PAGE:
Bua Group set to expand operations across Africa

18 Feb 2016
Chibuike Oguh


Bua Group may be seeking to diversify revenues by expanding its operations across Africa.

Abdulsamad Rabiu, Chairman/CEO, Bua Group

Bua Group, a leading Nigerian conglomerate in the foods and infrastructure sectors, has begun discussions with Chinese construction firm, Sinoma International Engineering, to build a steel plant in Nigeria and two cement plants in East Africa.

Abdulsamad Rabiu, Bua Group’s Chairman, told Reuters on Thursday that Sinoma would build the steel plant with a capacity of 1.2 million tonnes at a cost of $1.2 billion. The Chinese firm would also build the cement plants with an annual capacity of 3 million tonnes each at a total cost of $700 million.

Sinoma has, thus far, established itself as the contractor of choice for most Nigerian cement companies. In August 2015, Dangote Cement signed a $4.34 billion deal with the Chinese firm to build cement plants in 10 African countries and Nepal. In September, Bua Group signed a $600 million deal to double the capacity of its cement plant in Obu, Edo State. Ibeto Cement also signed a $390 million deal with the Chinese firm in October to build a cement plant in Enugu State.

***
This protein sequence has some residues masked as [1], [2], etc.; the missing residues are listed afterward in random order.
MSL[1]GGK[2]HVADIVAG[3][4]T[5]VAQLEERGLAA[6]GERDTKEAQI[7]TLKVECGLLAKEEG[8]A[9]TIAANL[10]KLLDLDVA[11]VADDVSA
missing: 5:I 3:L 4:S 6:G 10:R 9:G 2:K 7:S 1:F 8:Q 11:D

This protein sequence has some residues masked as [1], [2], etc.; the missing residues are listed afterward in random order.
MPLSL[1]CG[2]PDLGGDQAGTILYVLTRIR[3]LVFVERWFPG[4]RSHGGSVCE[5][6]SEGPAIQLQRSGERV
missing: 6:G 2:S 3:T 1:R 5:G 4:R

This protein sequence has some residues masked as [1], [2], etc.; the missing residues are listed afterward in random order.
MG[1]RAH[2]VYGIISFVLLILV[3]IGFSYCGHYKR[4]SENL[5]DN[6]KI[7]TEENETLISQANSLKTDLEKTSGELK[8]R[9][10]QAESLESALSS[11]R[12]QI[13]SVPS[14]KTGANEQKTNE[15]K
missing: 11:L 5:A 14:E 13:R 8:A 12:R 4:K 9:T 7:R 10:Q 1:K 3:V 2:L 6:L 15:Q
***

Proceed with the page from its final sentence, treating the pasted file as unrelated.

The move by Bua Group comes weeks after agreeing to sell its wheat and pasta businesses to Olam International for $275 million.

With the planned steel plant, Bua Group may be positioning itself to satisfy the huge demand for steel in Nigeria. Although Nigeria has large iron ore deposits, the country currently imports over 90 percent of the roughly six million tonnes of steel it consumes annually.

Faced with stiff competition from Dangote Cement and Lafarge Africa in Nigeria, Bua Group may be seeking to diversify revenues by expanding its operations across Africa, starting with East Africa.

Despite growing rapidly in the last decade, Africa’s cement consumption per capita sits around 100kg, far below the global average of 513kg. According to Exotix, an investment firm, two thirds of sub-Saharan African countries rely on imports to meet half of their cement demand, with imports reaching $5 billion in 2012.

Other Photos/Videos